Skip to main content

Adding a “preExecute” method to symfony2 controllers

As a  fan of the symfony framework, I have to admit that I have been a rather bad citizen when it comes to adopting symfony2. Stable releases of symfony2 have been around for some time now, yet up until recently I have opted for starting new projects on version 1.4.x for the simple reason that I was able to convince myself that there would not be enough time to “learn” symfony2.

However the more I read through the cookbook & documentation the more I realised that I would have to make time to learn symfony2, and boy has it been an experience. With the first long term support release (2.3) just around the corner I figured there is no time like the present and started digging really deep.

Being a long time user of symfony 1, I soon realized that some of the obvious features I have come to love have been omitted or has not yet been implemented in symfony2. One such feature is the “preExecute” method on controllers which allowed you to execute some logic in a controller prior to the actual execution of the requested action with out having to repeat the code inside of every action. this can be handy for things such as checking permissions etc. Fortunately the symfony2 framework makes implementing this feature a breeze once you understand how to add services to your application.

Here is how I implemented a “preExecute” method in my symfony2 application. I am sure there are better ways of doing this so any comments / feedback are welcome.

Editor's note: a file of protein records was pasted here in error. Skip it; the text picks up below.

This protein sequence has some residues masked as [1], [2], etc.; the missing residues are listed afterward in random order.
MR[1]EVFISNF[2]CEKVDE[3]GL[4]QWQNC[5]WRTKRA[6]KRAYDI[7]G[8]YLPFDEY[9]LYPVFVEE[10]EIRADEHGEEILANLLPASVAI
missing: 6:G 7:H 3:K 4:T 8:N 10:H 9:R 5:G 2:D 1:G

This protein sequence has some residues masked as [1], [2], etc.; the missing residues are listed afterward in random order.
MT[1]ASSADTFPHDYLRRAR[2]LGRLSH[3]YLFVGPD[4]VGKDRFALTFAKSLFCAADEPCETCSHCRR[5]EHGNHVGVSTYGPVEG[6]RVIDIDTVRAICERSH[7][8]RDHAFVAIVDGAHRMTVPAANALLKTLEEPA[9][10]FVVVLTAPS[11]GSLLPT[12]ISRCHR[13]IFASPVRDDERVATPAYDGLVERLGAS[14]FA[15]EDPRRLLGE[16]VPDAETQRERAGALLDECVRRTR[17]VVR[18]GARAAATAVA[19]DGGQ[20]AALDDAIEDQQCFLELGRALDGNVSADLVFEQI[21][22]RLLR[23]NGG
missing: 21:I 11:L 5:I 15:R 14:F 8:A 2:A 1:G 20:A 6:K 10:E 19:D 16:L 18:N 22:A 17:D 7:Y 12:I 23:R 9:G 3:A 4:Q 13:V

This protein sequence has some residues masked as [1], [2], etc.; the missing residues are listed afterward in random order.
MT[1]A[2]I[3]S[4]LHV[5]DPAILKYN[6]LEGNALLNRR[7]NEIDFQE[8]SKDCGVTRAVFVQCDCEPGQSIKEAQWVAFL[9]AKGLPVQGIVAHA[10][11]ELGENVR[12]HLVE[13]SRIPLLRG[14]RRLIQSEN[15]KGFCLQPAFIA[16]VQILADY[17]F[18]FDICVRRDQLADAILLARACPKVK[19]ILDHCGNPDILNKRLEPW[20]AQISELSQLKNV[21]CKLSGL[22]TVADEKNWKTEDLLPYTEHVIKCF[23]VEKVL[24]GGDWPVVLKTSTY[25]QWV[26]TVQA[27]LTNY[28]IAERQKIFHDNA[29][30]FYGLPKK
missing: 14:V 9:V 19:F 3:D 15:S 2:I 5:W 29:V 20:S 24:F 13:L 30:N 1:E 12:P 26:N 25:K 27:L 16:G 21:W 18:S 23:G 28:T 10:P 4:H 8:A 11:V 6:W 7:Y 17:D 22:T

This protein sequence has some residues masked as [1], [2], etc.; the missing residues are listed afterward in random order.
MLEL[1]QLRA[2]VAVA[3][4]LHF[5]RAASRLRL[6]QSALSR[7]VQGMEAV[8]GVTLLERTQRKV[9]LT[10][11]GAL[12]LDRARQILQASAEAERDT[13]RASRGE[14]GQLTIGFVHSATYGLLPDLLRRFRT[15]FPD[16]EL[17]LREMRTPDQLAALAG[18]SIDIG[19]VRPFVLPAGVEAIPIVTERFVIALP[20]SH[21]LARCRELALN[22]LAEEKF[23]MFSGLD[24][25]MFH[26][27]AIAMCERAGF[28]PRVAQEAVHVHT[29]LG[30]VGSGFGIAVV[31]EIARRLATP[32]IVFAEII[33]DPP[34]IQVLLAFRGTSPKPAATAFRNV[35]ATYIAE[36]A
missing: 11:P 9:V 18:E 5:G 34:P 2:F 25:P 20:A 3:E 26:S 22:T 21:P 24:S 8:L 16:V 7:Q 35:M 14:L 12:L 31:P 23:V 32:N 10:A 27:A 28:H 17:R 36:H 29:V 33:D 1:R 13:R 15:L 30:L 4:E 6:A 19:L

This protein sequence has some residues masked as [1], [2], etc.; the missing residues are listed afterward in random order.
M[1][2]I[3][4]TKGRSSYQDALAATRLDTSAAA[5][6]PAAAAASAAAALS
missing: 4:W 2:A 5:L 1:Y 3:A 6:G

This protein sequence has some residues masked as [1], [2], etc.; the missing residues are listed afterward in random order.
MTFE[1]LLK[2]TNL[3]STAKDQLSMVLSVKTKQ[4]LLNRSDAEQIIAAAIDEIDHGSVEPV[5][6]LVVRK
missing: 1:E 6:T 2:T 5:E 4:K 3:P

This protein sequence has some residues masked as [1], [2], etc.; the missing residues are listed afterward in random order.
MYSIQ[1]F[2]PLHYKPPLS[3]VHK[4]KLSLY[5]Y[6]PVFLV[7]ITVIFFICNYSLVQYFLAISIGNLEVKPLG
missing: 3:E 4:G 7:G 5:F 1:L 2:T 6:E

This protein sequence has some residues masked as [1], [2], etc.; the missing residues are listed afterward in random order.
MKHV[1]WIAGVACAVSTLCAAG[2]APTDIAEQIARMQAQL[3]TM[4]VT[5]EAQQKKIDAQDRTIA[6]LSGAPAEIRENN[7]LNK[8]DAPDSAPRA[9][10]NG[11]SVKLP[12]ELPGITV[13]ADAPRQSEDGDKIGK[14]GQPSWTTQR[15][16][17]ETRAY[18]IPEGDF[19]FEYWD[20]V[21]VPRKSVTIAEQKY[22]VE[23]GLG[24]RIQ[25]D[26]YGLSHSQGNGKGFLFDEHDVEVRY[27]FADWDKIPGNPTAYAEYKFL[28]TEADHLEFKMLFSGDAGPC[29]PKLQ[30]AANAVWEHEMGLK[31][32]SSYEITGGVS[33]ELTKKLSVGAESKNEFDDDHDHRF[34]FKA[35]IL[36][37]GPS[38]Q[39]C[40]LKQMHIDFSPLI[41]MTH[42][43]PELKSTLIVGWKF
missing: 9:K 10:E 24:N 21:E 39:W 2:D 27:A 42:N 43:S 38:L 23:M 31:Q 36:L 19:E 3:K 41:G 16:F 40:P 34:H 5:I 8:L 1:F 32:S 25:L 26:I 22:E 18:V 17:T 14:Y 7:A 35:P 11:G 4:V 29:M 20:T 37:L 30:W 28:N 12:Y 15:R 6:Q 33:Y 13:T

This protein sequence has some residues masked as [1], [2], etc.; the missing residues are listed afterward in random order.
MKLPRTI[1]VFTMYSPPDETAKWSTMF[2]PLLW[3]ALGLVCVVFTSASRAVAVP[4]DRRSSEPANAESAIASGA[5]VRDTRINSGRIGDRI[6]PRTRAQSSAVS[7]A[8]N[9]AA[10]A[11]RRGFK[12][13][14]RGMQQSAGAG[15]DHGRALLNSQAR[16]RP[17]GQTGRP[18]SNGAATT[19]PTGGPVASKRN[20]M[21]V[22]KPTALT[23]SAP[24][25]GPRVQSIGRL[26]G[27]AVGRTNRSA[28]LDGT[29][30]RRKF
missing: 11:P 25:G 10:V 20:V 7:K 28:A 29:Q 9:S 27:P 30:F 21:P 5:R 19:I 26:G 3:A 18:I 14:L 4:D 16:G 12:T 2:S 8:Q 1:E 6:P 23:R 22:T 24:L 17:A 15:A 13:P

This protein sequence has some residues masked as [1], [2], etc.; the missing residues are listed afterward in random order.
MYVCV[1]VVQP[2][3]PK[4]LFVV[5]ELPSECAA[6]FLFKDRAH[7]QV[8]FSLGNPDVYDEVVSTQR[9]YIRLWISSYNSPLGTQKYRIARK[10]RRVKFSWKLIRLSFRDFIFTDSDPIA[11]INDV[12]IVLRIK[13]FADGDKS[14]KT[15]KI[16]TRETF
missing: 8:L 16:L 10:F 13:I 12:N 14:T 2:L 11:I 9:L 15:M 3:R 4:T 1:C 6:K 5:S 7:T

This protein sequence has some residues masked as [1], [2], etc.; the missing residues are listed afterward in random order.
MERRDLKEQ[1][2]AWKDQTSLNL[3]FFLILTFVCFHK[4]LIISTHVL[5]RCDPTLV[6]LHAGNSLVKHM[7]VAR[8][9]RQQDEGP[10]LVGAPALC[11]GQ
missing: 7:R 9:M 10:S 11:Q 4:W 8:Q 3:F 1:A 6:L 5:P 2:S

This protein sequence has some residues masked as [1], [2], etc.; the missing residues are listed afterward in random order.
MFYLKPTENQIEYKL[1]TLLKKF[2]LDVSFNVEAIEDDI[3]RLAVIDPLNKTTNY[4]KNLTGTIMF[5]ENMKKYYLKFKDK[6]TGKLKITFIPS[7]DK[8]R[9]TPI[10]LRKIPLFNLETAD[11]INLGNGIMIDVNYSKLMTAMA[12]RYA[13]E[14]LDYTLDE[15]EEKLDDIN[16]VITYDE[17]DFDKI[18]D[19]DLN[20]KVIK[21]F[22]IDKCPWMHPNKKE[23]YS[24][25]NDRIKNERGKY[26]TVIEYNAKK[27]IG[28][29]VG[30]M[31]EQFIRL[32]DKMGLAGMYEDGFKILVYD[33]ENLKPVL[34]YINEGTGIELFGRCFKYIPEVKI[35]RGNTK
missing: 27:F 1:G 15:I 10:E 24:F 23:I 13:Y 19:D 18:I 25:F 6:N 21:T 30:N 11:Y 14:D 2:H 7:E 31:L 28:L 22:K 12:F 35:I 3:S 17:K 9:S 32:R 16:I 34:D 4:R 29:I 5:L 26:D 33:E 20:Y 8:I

1. Create the listener:


namespace Project\SomeBundle\Listener;
use Symfony\Component\HttpKernel\Event\FilterControllerEvent;
class ControllerListener
{
public function onKernelController(FilterControllerEvent $event)
{
$controller = $event->getController();
if(!is_array($controller))
{
// not a controller do nothing
return;
}
$controllerObject = $controller[0];
if(is_object($controllerObject) && method_exists($controllerObject,"preExecute") )
{
$controllerObject->preExecute();
}
}
}

2. Register the listener as a service.
in services.xml

...
<service id="my.controller.listener">
<tag name="kernel.event_listener" event="kernel.controller" method="onKernelController"></tag>
</service>
...

3. In your controller


public function preExecute()
{
// your code goes here
}

The above method will now be executed before your “action” is called.

Wickass

Founder, Developer, Entrepreneur,PHP fan, Symfony Fan, Magento Fan, Mobile developer. Wannabe Blogger and general creator of stuff on the web

Leave a Reply

Your email address will not be published. Required fields are marked *